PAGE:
Following their lead
Published: May 29, 2012
A few weeks ago, I wrote about the legacy my father gave to me, the photos and other mementos of his service in Vietnam. The column resonated with many readers, some of whom wrote to honor their own military fathers. Here are their words:
This could have almost been my story. I, too, am a military spouse. My husband has proudly served the Army for 21 years now.
On May 1st, I lit a candle in remembrance of my father who left this world four years ago. When he fell ill, I had the privilege [of] tending to him. Being the proud man that he was, I know it was the hardest thing he had probably done, but it was the least I could [do] for him.
Every morning I would drive over to the hospital to shave him and have breakfast together. It soon became my favorite time with him. He shared many stories over a cup of oatmeal, some from my early childhood years, and others of his military career as a medic.
What a proud soldier he was. He also served in Vietnam and Korea. Shortly before he passed, he handed me a box. In it were six reels of 8mm [film]. Memories of me and my brother growing up. [Dad] knew that I had been longing for them.
Among his belongings, we also found a metal lock box full of slides and tattered photos of his days serving his country abroad, his draft card, dog tags, and so much more. What peace it brought us when we looked through these precious items. We laughed some and cried some, but it gave us a glimpse of the father we really never knew.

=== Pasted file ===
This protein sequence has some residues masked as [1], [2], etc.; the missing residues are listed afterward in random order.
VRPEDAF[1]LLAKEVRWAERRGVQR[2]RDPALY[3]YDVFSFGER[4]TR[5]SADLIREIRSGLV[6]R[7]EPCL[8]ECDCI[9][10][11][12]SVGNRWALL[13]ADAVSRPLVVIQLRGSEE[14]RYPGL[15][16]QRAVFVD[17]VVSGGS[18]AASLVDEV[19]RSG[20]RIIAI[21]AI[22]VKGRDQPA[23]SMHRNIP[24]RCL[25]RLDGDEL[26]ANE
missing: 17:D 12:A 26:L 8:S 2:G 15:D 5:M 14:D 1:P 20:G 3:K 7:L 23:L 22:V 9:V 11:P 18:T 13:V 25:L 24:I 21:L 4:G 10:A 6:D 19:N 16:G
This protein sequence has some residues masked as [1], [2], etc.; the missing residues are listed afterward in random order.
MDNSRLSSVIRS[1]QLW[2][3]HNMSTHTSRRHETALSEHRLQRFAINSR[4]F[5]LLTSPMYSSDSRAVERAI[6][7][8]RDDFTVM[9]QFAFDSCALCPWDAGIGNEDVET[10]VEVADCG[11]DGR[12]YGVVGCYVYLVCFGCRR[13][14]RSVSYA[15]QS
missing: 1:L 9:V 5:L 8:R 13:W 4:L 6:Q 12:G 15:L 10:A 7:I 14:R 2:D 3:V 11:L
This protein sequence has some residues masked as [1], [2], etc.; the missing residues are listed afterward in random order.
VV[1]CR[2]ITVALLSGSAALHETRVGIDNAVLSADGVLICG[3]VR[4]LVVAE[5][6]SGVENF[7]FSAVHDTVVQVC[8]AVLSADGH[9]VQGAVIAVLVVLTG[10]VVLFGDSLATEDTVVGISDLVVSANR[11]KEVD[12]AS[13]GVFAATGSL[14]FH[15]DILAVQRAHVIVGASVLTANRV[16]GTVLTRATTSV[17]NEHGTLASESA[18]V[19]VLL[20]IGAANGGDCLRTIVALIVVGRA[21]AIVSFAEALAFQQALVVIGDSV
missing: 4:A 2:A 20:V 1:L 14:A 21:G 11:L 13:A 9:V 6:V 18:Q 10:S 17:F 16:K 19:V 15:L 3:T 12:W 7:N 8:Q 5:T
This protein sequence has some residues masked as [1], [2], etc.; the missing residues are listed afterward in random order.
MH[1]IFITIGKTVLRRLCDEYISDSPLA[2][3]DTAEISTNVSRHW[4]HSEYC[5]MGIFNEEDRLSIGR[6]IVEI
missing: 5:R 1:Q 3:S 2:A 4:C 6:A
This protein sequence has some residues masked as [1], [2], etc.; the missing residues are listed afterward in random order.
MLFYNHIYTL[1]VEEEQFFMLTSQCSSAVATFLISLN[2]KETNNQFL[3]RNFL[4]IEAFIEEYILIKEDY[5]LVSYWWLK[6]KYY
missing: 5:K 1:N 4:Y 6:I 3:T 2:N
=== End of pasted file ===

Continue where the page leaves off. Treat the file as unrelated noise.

We transferred to Germany a month after he passed ... Just a few months after arriving in Germany, my husband’s unit was tasked flag duty for the closing ceremonies of the Army base in Wurzburg. How ironic, as this was were my father was stationed in the ’70s, the place where I had so many childhood memories of running around, carefree and happy.
As I watched the American and German flags slowly shimmy down the flagpole, I couldn’t help but think of my dad. I wish I could turn back the hands of time and sit beside him just one more time as he told his stories. I wish I could ask him about the pictures we found. Sadly, that will never be.
Thank you for sharing your story and reminding me so much of my own father. I hope you will enjoy mine as well. Funny, how similar life can be.
— Angela C. Bolinger
What a wonderful article!!! My dad was killed in Vietnam in 1970. How I wish I had just one letter.
— June Herring
I am blessed to still have my father with us. He is 88 years old and served in the Army at the end of WWII. Although I have seen some old photos and movies of his short military career, I realize there are probably more stories I haven’t heard. On my next trip to Colorado to visit him, I’m going to sit down and ask him to share more of his past with me. I realize I won’t have him around much longer. Thanks, Terri, for sharing this story about your dad. It prompted me to learn more about mine.
— Jan Richardson
My brother and I lost our healthy, active dad far too suddenly in 2007. He was an Army helicopter pilot in Vietnam, and while I treasure the photographs and documents from his military service, there are so many questions I’d love to ask him.
My brother followed his footsteps and is currently serving in Afghanistan as a Kiowa helicopter pilot. It kills me that Dad isn’t here to talk to him. He’d understand what my brother is going through far more deeply than my mother or I ever could. But we were so lucky to have him, and we’re still following his lead.
— Laura Fry